Dates. Most dates have a letter in front of them. The letter “b” means a christening date, “m” means a marriage date, and “s” means a burial date.
Localities and Superscript Numbers. The Dictionnaire gives the locality where the christening, marriage, or burial was registered. Sometimes the place the person came from is listed. Superscript (raised) numbers are used to represent localities. The first time a locality appears in an entry, there will be a superscript number behind it (for example: Trois Rivières 3). In the rest of the entry, 3 may be listed instead of rewriting Trois Rivières.
Superscript numbers do not represent the same locality in all entries. In one entry, 3 may mean Trois Rivières. In another entry, 3 may mean Montréal. Each time you look at an entry, find the first time every superscript number appears. The place the number represents in that entry will be listed. (You may wish to make a list of the numbers and localities to help you interpret the entry correctly.)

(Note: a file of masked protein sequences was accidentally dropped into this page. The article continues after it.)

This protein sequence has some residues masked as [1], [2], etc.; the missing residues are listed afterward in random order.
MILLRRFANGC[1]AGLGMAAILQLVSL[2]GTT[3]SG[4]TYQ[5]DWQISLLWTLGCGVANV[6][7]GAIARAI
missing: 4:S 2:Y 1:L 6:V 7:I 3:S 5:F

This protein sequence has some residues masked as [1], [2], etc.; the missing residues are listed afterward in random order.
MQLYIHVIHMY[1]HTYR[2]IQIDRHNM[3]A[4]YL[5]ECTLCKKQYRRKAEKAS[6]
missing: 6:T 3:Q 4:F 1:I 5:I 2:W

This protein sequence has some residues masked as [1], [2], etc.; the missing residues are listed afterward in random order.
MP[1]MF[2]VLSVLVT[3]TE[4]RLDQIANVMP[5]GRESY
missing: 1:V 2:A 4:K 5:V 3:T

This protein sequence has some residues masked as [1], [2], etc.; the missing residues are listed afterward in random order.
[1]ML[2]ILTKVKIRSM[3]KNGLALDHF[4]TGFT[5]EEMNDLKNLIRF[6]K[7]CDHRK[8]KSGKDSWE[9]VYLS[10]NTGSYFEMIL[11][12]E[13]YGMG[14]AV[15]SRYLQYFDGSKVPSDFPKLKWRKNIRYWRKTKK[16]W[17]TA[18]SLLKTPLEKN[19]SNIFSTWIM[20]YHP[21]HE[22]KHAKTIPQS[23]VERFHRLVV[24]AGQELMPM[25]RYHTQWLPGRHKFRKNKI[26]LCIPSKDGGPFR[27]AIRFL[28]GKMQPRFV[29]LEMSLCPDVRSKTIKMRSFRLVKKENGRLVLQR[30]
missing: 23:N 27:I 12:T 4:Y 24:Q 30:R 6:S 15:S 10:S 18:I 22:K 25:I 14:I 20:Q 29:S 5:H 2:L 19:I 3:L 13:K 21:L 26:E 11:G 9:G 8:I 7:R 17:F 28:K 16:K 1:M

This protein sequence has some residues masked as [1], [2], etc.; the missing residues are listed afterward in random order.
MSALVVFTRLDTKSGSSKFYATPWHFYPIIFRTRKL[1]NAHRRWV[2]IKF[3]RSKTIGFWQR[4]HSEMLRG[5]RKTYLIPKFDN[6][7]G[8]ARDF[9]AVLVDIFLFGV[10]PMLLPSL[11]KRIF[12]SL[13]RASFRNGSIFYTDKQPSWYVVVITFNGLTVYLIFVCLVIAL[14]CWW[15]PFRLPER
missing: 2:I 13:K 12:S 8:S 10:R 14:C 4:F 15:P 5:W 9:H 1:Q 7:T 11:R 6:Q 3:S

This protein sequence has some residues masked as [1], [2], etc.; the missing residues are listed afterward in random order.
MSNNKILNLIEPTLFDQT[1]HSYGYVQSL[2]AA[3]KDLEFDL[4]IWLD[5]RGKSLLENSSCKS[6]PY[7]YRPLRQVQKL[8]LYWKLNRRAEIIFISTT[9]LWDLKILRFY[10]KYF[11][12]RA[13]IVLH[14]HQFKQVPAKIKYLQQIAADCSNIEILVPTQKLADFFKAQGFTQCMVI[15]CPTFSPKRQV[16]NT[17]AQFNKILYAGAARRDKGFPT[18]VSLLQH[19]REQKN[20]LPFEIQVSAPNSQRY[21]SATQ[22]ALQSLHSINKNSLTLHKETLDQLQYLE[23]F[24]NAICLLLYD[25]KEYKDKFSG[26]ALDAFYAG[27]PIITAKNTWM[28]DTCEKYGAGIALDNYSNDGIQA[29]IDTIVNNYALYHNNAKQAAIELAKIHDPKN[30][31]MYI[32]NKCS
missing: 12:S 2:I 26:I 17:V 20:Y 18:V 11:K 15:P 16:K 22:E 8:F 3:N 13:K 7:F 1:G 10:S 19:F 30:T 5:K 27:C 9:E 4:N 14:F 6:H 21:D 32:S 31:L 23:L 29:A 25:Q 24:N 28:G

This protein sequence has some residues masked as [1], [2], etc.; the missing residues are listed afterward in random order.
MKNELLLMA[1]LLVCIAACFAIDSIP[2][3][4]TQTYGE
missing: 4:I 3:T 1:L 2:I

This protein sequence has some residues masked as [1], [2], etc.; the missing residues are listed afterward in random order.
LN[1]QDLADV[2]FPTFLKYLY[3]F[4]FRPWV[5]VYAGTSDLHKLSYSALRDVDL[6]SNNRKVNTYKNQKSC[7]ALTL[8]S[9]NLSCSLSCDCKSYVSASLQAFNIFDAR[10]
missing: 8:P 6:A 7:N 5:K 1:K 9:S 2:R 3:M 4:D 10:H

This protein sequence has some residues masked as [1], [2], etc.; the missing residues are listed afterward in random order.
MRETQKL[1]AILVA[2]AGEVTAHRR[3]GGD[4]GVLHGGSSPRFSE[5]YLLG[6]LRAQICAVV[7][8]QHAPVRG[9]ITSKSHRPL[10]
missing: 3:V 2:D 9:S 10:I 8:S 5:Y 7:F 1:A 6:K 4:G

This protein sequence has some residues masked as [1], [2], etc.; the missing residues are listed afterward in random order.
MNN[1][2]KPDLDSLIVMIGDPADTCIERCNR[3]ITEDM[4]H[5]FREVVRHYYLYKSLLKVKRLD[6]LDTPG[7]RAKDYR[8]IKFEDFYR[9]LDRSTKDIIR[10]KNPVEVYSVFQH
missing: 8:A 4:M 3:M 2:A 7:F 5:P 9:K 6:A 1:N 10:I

Localities can help you follow the migration of the family. For example, if several children are baptized at Montréal but the rest are baptized at Trois-Riviéres, the family probably moved from Montréal to Trois-Riviéres.
Names. The husband's surname is written in large capital letters. The surname of the wife is written in small capital letters. The children's names are written in italics. When only a given name is listed, it means the father and child had the same surname.
Roman Numerals. Roman numerals indicate generations. A person with I beside the name is the first ancestor listed in Tanguay's Diccionnaire. II is a child of the first ancestor. III is the grandchild of the first ancestor, and so on.
Finding an Immigrant Ancestor
The dictionary often gives an immigrant's exact place of origin in France. To trace a genealogy back to an immigrant ancestor: